Mecca Clock Tower
Scholars noticed long ago that creativity runs in families, which is certainly the case with Mahmoud Bodo Rasch, who has contributed to many architectural marvels in Saudi Arabia. The German’s father, Bodo, and uncle, Heinz, were known in international circles as avant-garde architects during the 1920s, while his mother was a painter and graphic designer. Being surrounded by passionate inventors sparked Rasch’s creative fire, and he decided to make structural design his calling after earning a degree in Architecture from the prestigious University of Stuttgart.
Mahmoud Bodo Rasch
While he was studying, Rasch worked with Frei Otto, the second German Pritzker Prize holder and an international leading authority on lightweight structures, at the university’s Institute for Lightweight Structures. He also worked with Otto at the Design and Development Bureau Atelier Frei Otto Warmbronn. As an ambitious undergraduate, he got to oversee construction of the new institute building and became project leader for the convertible umbrellas project, which Otto had designed and built for the 1971 Bundesgartenschau, a biennial federal horticulture show, which took place in Cologne that year. While working on projects together, Otto and Rasch became and stayed firm friends.
The Saudi Connection
In 1974, a year after Rasch served as a guest lecturer at the School of Architecture in Austin’s University of Texas, he had an opportunity to take part in an urban development competition that aimed to offer pilgrims accommodation at the Tent City of Mina in Mecca. And it was that same year the talented architect converted to Islam.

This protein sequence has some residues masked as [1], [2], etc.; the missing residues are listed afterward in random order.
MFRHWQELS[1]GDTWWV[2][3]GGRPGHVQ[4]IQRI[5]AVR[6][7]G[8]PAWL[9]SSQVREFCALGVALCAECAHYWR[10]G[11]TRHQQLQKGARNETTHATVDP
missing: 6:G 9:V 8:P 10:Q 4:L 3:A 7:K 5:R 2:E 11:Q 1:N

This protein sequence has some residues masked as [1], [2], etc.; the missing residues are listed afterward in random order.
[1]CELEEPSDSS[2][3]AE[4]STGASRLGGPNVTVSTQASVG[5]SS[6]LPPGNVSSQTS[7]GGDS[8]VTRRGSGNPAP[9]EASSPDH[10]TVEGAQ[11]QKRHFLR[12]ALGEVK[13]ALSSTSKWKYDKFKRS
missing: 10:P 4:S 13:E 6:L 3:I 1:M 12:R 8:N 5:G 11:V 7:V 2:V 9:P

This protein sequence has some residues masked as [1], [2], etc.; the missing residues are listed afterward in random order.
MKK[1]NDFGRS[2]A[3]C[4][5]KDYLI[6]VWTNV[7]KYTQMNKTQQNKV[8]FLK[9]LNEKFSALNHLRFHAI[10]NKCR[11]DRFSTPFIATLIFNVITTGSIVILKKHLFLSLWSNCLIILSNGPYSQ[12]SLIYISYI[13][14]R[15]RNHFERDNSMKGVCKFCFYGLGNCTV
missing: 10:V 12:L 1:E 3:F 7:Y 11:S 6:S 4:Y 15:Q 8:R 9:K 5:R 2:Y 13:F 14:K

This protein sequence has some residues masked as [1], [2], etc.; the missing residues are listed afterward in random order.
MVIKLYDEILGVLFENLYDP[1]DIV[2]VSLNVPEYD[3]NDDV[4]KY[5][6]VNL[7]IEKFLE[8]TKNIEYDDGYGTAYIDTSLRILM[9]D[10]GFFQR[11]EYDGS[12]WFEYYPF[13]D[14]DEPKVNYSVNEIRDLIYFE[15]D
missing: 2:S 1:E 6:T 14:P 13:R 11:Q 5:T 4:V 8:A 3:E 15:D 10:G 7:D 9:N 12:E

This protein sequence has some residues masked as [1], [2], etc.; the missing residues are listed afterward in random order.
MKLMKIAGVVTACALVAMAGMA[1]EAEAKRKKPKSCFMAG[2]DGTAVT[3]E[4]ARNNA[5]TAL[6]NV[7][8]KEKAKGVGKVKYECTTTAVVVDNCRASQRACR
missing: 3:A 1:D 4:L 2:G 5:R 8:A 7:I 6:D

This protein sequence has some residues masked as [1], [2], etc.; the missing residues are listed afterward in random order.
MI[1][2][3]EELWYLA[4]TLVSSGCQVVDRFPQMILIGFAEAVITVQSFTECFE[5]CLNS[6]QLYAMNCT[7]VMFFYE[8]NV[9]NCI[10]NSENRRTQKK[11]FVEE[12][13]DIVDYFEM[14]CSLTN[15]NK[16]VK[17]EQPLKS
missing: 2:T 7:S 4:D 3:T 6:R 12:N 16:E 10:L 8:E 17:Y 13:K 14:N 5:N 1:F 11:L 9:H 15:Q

By 1975 Rasch had sealed a partnership with Sami Angawi, an impassioned and animated Saudi architect, and the duo founded the Hajj Research Center at the King Abdulaziz University in Jeddah. In 1980, the same year his dissertation about the Tent Cities of Hajj was published in a series, Rasch founded the Stuttgart-based architecture firm now known as SL Rasch GmbH Special & Lightweight Structures. The team focuses on lightweight and tensile edifices, following Otto's principles of lightweight construction with the help of scientific research.
Convertible umbrellas to shade the piazza of the Prophet’s Mosque in Medina
Rasch’s company bagged the project he is mostly associated with - building convertible umbrellas to shade the piazza of the Prophet’s Mosque in Medina to protect pilgrims from sun or rain. In 2011, a new lot of 250 convertible umbrellas were installed in an enormous area covering 143,000 square metres. The company was also responsible for the convertible umbrellas at the Royal Terminal in Jeddah and the fireproof tents for Mina’s Tent City.
Convertible umbrellas at the Royal Terminal in Jeddah and the fireproof tents for Mina’s Tent City
What’s more, throughout the many years the company has worked in the Middle East, it has become renowned for bringing Islamic design into forms of lightweight construction. The results of the design challenges of bringing together scientific form-finding with traditional Islamic architecture like Arabic calligraphy, complex geometric patterns and a flowing floral Arabesque design, can be admired throughout the Holy Cities of Islam. While working with specialists, the company has laboured on several notable projects, including the Shamyia Expansion in Mecca’s Al-Haram Mosque and the Sliding Domes for the Prophet’s Mosque in Medina. SL Rasch GmbH is also associated with the Mecca Clock Tower. The world’s largest tower clock at the centre of the sacred site breaks over 30 world records and is adorned in over 98 million glass mosaic tiles with 24-carat gold leaf. The company Rasch built up is also behind Mecca’s Abraj Al Bait Towers, a government-owned complex of seven skyscraper hotels.
Shamyia Expansion in Mecca’s Al-Haram Mosque
Sliding Domes for the Prophet’s Mosque
Abraj Al Bait Towers